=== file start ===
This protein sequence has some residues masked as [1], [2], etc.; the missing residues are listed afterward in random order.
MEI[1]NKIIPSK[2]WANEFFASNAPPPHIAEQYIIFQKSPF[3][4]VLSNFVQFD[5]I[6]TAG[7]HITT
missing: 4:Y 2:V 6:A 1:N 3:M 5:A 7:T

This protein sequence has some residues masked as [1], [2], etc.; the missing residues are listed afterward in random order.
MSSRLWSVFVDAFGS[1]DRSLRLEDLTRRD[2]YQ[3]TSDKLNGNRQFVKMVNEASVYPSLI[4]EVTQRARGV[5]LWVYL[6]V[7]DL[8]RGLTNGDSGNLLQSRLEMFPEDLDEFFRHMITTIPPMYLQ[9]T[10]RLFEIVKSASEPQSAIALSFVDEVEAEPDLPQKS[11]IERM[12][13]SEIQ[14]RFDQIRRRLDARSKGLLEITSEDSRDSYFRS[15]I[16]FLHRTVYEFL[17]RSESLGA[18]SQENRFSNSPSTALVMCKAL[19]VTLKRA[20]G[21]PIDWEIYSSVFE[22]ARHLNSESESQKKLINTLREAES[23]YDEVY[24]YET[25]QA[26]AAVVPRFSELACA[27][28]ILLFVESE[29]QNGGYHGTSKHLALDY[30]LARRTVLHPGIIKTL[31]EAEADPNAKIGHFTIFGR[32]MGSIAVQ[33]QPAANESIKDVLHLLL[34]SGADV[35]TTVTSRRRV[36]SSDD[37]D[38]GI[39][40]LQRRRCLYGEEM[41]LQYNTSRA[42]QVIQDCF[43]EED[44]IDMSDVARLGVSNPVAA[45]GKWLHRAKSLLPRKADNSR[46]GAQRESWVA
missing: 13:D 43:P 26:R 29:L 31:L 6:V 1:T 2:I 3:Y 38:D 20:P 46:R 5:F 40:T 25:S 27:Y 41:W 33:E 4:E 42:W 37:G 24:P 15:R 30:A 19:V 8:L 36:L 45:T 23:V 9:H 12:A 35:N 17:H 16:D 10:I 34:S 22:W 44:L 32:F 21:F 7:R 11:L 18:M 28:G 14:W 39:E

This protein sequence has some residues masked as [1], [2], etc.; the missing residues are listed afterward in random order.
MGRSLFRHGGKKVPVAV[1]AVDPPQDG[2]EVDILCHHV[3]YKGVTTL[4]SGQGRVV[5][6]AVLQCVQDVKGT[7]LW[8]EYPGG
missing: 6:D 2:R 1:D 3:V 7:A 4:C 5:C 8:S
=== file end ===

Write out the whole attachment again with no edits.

This protein sequence has some residues masked as [1], [2], etc.; the missing residues are listed afterward in random order.
MEI[1]NKIIPSK[2]WANEFFASNAPPPHIAEQYIIFQKSPF[3][4]VLSNFVQFD[5]I[6]TAG[7]HITT
missing: 4:Y 2:V 6:A 1:N 3:M 5:A 7:T

This protein sequence has some residues masked as [1], [2], etc.; the missing residues are listed afterward in random order.
MSSRLWSVFVDAFGS[1]DRSLRLEDLTRRD[2]YQ[3]TSDKLNGNRQFVKMVNEASVYPSLI[4]EVTQRARGV[5]LWVYL[6]V[7]DL[8]RGLTNGDSGNLLQSRLEMFPEDLDEFFRHMITTIPPMYLQ[9]T[10]RLFEIVKSASEPQSAIALSFVDEVEAEPDLPQKS[11]IERM[12][13]SEIQ[14]RFDQIRRRLDARSKGLLEITSEDSRDSYFRS[15]I[16]FLHRTVYEFL[17]RSESLGA[18]SQENRFSNSPSTALVMCKAL[19]VTLKRA[20]G[21]PIDWEIYSSVFE[22]ARHLNSESESQKKLINTLREAES[23]YDEVY[24]YET[25]QA[26]AAVVPRFSELACA[27][28]ILLFVESE[29]QNGGYHGTSKHLALDY[30]LARRTVLHPGIIKTL[31]EAEADPNAKIGHFTIFGR[32]MGSIAVQ[33]QPAANESIKDVLHLLL[34]SGADV[35]TTVTSRRRV[36]SSDD[37]D[38]GI[39][40]LQRRRCLYGEEM[41]LQYNTSRA[42]QVIQDCF[43]EED[44]IDMSDVARLGVSNPVAA[45]GKWLHRAKSLLPRKADNSR[46]GAQRESWVA
missing: 13:D 43:P 26:R 29:L 31:L 6:V 1:T 2:I 3:Y 38:D 20:P 46:R 5:F 40:T 25:S 27:Y 41:W 33:E 4:E 42:W 37:G 24:P 15:R 30:A 19:V 8:L 36:L 45:T 23:V 9:H 12:A 35:N 17:H 16:D 10:I 34:S 22:W 44:L 32:F 21:F 7:R 11:L 18:M 28:G 14:W 39:E

This protein sequence has some residues masked as [1], [2], etc.; the missing residues are listed afterward in random order.
MGRSLFRHGGKKVPVAV[1]AVDPPQDG[2]EVDILCHHV[3]YKGVTTL[4]SGQGRVV[5][6]AVLQCVQDVKGT[7]LW[8]EYPGG
missing: 6:D 2:R 1:D 3:V 7:A 4:C 5:C 8:S